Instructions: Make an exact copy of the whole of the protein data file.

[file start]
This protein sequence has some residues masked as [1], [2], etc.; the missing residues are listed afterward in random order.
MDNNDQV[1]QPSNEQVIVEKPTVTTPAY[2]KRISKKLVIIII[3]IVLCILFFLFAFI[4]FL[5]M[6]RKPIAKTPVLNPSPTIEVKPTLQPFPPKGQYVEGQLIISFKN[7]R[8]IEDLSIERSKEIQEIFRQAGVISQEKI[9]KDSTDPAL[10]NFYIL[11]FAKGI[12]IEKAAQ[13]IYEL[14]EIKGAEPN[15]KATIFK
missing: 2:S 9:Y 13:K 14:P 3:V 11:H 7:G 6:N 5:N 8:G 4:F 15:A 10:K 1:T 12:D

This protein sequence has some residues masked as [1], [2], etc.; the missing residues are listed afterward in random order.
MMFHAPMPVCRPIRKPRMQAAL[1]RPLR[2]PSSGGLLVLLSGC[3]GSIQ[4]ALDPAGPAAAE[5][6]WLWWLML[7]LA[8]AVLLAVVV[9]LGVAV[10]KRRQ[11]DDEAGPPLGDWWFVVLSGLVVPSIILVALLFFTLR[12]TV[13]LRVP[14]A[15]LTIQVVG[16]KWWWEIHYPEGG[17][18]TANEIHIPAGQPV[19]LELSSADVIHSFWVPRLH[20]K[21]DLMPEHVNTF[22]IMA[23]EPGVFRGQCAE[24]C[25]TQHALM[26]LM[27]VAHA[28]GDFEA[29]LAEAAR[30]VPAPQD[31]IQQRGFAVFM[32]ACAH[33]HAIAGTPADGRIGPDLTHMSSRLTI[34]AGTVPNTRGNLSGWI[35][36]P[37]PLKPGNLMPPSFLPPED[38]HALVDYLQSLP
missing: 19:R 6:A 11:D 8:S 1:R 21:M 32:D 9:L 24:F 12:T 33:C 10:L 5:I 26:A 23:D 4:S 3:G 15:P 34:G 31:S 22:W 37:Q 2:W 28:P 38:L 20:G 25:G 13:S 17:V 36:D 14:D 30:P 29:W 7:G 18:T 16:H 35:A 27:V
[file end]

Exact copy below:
This protein sequence has some residues masked as [1], [2], etc.; the missing residues are listed afterward in random order.
MDNNDQV[1]QPSNEQVIVEKPTVTTPAY[2]KRISKKLVIIII[3]IVLCILFFLFAFI[4]FL[5]M[6]RKPIAKTPVLNPSPTIEVKPTLQPFPPKGQYVEGQLIISFKN[7]R[8]IEDLSIERSKEIQEIFRQAGVISQEKI[9]KDSTDPAL[10]NFYIL[11]FAKGI[12]IEKAAQ[13]IYEL[14]EIKGAEPN[15]KATIFK
missing: 2:S 9:Y 13:K 14:P 3:V 11:H 7:G 6:N 5:N 8:G 4:F 15:A 10:K 1:T 12:D

This protein sequence has some residues masked as [1], [2], etc.; the missing residues are listed afterward in random order.
MMFHAPMPVCRPIRKPRMQAAL[1]RPLR[2]PSSGGLLVLLSGC[3]GSIQ[4]ALDPAGPAAAE[5][6]WLWWLML[7]LA[8]AVLLAVVV[9]LGVAV[10]KRRQ[11]DDEAGPPLGDWWFVVLSGLVVPSIILVALLFFTLR[12]TV[13]LRVP[14]A[15]LTIQVVG[16]KWWWEIHYPEGG[17][18]TANEIHIPAGQPV[19]LELSSADVIHSFWVPRLH[20]K[21]DLMPEHVNTF[22]IMA[23]EPGVFRGQCAE[24]C[25]TQHALM[26]LM[27]VAHA[28]GDFEA[29]LAEAAR[30]VPAPQD[31]IQQRGFAVFM[32]ACAH[33]HAIAGTPADGRIGPDLTHMSSRLTI[34]AGTVPNTRGNLSGWI[35][36]P[37]PLKPGNLMPPSFLPPED[38]HALVDYLQSLP
missing: 19:R 6:A 11:D 8:S 1:R 21:M 32:D 9:L 24:F 12:T 33:C 10:L 5:I 26:A 23:D 4:S 3:G 15:P 34:G 31:S 22:W 37:Q 2:W 28:P 38:L 20:G 25:G 13:S 17:V 36:D 14:D 30:P 29:W 7:G 18:T 16:H 35:A 27:V